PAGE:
The NCAA Tournament is consistently one of my favorite sporting events. Nothing else quite matches the sheer volume of games played, oddball stories, on-and-off-the-court emotions, and–most of the time–the spirit of competition unsullied by salaries and fiscal dealings (looking at you, Arizona).
Filling out a bracket started as a cult phenomenon and has exploded into a mass movement. Everyone has a bracket now and everyone is willing to proffer advice on the best ways to make your picks when March rolls around. Alphabetical. Cutest mascot. Regurgitating what you know from the 30 minutes of SportsCenter you watched one time. Each of these methods boasts its own merits, but is there a superior strategy for sealing your selections?
Tim Chartier, professor of mathematics and computer science at Davidson, thinks he’s got some answers. He’s devised a program that allows you to tweak variables and make predictions with software used in predicting trends in finance, retail and health care.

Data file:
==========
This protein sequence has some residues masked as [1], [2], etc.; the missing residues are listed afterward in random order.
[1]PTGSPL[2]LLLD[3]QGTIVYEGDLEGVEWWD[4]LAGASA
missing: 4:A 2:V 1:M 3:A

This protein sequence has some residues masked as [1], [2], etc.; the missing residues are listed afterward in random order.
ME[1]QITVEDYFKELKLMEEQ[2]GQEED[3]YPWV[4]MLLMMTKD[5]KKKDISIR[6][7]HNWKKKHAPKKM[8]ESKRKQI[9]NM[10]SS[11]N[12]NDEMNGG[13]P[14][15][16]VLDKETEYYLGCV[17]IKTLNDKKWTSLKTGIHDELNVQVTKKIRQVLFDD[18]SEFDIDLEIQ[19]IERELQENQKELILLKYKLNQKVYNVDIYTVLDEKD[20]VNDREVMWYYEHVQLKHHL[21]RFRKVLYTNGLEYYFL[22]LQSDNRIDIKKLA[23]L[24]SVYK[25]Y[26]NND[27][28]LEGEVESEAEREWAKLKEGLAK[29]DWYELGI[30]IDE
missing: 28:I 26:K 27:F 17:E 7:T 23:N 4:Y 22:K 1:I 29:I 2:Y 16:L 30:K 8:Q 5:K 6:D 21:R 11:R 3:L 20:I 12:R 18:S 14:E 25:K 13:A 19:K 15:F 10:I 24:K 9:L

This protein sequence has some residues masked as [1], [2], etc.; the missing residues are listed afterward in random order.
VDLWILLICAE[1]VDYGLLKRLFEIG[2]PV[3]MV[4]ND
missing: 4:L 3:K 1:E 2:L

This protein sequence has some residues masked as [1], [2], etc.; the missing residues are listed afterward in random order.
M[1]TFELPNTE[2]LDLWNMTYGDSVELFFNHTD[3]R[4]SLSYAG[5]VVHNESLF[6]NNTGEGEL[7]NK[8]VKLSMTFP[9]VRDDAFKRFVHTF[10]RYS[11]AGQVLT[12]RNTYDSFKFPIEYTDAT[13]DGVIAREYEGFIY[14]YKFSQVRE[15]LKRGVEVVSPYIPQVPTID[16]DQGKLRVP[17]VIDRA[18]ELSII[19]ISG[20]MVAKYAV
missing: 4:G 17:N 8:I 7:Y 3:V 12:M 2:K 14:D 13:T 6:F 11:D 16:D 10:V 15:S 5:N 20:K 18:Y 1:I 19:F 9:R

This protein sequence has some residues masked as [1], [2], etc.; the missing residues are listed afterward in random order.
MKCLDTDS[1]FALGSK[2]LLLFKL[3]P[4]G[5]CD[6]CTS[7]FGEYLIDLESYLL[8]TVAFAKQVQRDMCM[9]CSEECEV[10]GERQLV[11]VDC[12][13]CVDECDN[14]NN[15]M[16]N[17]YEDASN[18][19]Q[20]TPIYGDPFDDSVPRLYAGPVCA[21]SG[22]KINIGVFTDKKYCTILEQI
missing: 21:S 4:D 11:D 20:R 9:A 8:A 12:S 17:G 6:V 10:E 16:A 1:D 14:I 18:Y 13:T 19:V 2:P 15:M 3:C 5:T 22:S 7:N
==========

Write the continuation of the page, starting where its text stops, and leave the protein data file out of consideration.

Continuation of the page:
“March Mathness” is constantly undergoing revisions to yield the most successful predictor of tournament outcomes, but, statistically, here’s what Chartier has learned so far:
- Lay off picking 10-seeds and below. Only eight teams ranked seeded 10th or higher have ever won 3+ games.
- If you’re going to pick a Cinderella, look for teams in weaker conferences who have fared well against tougher out-of-conference opponents at the beginning of the season.
- Over 75% of upsets are by 10, 11 or 12-seeds. Most of the time they’re by 12-seeds.
- If you’re picking a first round upset, shoot for team that boasts an offense in at least the top 50–top 30 is even better.
- Every national champion in 14 of the last 15 years has been a 1, 2 or 3-seed. They’ve all come from the top eight conferences and they’ve all been ranked in the top 25.